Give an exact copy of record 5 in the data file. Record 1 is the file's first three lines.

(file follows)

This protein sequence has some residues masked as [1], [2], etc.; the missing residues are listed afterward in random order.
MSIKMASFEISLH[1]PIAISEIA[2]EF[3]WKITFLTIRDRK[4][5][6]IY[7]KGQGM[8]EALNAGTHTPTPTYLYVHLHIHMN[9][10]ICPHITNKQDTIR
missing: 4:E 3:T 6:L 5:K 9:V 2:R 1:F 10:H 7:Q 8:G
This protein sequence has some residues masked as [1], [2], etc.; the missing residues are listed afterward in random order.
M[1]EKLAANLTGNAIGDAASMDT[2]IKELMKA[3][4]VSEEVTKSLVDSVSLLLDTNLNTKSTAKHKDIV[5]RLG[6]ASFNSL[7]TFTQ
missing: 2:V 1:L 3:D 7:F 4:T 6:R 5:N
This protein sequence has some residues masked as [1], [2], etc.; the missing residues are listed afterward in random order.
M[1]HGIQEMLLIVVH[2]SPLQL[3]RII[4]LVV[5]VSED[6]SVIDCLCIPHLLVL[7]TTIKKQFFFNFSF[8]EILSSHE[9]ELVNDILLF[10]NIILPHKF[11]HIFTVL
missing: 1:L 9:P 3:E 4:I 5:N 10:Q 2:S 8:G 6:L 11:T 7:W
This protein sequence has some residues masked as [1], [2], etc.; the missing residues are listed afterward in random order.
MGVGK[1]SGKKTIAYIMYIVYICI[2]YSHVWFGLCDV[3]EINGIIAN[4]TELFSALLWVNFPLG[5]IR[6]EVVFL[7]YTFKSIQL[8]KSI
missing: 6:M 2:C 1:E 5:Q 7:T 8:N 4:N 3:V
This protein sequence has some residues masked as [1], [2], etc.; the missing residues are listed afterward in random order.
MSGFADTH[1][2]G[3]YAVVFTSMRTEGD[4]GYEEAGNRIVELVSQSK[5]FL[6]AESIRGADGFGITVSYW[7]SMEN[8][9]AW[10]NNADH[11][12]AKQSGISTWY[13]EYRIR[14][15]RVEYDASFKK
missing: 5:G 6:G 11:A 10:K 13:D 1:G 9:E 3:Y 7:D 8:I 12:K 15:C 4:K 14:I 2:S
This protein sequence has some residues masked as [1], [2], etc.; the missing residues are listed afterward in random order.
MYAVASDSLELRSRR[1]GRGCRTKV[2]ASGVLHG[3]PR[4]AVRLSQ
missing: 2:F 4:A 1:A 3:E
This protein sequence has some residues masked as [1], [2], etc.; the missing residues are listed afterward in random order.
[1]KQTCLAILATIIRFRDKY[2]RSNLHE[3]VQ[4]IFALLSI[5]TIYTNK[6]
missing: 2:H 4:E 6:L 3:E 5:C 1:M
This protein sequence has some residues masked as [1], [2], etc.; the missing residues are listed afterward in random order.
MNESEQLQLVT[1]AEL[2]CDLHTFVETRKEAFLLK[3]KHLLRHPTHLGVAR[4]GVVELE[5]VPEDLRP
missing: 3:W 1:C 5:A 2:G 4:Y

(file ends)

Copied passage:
This protein sequence has some residues masked as [1], [2], etc.; the missing residues are listed afterward in random order.
MSGFADTH[1][2]G[3]YAVVFTSMRTEGD[4]GYEEAGNRIVELVSQSK[5]FL[6]AESIRGADGFGITVSYW[7]SMEN[8][9]AW[10]NNADH[11][12]AKQSGISTWY[13]EYRIR[14][15]RVEYDASFKK
missing: 5:G 6:G 11:A 10:K 13:D 1:G 9:E 3:Y 7:D 8:I 12:K 15:C 4:K 14:I 2:S